Appendicitis typically starts with a pain in the middle of your tummy (abdomen) that may come and go.
Within hours, the pain travels to your lower right-hand side, where the appendix is usually located, and becomes constant and severe.
Pressing on this area, coughing or walking may make the pain worse.
If you have appendicitis, you may also have other symptoms, including:
- feeling sick (nausea)
- being sick
- loss of appetite
- constipation or diarrhoea
- a high temperature and a flushed face
When to get medical help
If you have abdominal pain that's gradually getting worse, contact your GP or local out-of-hours service immediately.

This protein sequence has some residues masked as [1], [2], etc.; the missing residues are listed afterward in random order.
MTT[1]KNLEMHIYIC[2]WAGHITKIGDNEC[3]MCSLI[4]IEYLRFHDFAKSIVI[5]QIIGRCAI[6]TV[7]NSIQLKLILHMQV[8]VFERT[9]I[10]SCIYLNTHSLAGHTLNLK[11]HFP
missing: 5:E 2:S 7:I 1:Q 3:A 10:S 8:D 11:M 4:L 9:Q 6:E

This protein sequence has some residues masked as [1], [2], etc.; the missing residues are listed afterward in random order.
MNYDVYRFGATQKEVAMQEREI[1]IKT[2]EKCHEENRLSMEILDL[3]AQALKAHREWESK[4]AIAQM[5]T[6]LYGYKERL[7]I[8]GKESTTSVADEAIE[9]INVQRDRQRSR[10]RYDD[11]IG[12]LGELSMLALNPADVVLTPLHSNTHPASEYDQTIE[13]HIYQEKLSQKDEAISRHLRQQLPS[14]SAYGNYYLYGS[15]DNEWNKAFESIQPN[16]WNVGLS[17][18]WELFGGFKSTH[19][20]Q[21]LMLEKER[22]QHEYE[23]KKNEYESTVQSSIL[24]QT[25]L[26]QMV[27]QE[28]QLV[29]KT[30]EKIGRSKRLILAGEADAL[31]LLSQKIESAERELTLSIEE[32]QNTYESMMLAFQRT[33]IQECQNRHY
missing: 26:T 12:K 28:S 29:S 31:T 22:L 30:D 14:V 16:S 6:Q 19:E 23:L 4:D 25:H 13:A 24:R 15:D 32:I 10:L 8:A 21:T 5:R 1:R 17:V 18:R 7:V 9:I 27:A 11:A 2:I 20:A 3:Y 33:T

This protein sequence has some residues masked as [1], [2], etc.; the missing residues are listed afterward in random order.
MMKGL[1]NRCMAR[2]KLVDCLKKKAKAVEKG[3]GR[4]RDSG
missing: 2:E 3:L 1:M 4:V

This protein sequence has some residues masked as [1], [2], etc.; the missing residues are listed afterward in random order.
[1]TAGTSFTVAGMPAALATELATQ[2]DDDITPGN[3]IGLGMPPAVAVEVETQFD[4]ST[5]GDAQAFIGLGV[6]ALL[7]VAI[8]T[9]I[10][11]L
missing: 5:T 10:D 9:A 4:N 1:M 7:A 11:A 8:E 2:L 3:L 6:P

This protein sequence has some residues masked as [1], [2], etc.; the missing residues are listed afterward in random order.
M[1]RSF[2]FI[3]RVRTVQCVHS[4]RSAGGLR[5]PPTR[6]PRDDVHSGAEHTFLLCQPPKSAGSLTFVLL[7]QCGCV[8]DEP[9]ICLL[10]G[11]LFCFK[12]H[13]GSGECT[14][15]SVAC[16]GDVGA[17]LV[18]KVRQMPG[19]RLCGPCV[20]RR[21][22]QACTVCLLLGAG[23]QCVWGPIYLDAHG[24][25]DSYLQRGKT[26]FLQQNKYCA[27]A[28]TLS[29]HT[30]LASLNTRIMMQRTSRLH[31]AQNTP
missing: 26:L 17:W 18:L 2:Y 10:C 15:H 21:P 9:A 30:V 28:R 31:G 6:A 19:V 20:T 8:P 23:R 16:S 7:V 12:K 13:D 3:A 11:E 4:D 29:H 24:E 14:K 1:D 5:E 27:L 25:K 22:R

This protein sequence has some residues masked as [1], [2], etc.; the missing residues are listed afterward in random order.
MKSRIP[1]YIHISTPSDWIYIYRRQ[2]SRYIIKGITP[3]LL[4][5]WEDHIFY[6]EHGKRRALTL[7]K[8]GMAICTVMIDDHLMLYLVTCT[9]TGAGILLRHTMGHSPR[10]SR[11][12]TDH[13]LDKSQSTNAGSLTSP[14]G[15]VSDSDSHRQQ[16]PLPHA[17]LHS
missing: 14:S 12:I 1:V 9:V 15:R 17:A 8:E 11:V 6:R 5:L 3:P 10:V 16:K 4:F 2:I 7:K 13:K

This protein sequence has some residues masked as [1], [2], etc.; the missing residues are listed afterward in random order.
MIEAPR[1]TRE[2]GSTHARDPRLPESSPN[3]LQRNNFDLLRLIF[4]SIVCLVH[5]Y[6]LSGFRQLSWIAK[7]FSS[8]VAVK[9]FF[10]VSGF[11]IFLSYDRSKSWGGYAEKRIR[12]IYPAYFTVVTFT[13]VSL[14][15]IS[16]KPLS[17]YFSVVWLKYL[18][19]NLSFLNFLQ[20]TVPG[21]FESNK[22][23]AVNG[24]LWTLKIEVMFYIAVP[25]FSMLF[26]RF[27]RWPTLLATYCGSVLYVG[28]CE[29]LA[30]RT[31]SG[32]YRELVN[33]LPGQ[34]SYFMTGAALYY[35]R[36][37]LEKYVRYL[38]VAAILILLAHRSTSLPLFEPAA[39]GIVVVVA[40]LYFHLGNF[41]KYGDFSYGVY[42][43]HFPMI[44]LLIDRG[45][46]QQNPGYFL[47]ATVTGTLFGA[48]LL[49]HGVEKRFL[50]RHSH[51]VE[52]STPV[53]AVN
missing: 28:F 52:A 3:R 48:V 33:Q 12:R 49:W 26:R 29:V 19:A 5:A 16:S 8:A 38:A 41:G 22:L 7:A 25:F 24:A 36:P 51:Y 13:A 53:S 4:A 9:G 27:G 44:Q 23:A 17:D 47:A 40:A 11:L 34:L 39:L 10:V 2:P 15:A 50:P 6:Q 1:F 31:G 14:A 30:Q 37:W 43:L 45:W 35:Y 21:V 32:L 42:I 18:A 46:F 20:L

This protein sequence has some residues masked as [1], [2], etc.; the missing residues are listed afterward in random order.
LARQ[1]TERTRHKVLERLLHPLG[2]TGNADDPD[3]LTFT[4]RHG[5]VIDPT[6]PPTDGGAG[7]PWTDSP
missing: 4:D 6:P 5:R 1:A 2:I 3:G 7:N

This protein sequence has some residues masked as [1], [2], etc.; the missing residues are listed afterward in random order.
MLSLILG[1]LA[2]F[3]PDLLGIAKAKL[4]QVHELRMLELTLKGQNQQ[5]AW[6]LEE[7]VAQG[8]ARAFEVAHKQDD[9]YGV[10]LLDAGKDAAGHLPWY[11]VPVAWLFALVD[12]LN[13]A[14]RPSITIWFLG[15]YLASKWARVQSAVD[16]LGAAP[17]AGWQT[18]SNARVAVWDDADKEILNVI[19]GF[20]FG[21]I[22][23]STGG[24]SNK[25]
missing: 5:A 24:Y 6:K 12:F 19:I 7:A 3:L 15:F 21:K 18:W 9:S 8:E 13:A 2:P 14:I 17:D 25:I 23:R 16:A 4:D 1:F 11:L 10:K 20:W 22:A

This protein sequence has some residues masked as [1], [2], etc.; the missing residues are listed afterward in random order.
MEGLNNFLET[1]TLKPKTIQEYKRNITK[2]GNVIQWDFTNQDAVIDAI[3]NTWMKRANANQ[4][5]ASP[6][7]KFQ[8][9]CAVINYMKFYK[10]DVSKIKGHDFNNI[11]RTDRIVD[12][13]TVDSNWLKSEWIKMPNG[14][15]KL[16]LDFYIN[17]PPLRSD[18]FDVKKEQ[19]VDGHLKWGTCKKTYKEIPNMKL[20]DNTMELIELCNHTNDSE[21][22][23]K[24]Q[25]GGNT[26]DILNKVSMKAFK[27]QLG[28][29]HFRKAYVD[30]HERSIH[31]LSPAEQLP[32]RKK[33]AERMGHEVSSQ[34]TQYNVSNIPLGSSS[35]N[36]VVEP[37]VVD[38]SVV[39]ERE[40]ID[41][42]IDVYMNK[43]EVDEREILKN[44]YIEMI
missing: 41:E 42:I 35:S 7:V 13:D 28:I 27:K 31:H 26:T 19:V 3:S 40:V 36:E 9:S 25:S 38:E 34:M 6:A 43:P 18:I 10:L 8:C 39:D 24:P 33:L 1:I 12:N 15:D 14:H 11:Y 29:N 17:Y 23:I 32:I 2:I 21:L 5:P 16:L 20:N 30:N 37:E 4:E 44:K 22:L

If these options are not available, call NHS 111 for advice.
Appendicitis can easily be confused with something else, such as:
- severe irritable bowel syndrome (IBS)
- bladder or urine infections
- Crohn's disease
- a pelvic infection
But any condition that causes constant abdominal pain requires urgent medical attention.
Call 999 to ask for an ambulance if you have pain that suddenly gets worse and spreads across your abdomen, or if your pain temporarily improves before getting worse again.
If your pain eases for a while but then gets worse, your appendix may have burst.
A burst appendix can cause peritonitis, which is a serious infection of the inner lining of the abdomen.
Page last reviewed: 18 February 2019
Next review due: 18 February 2022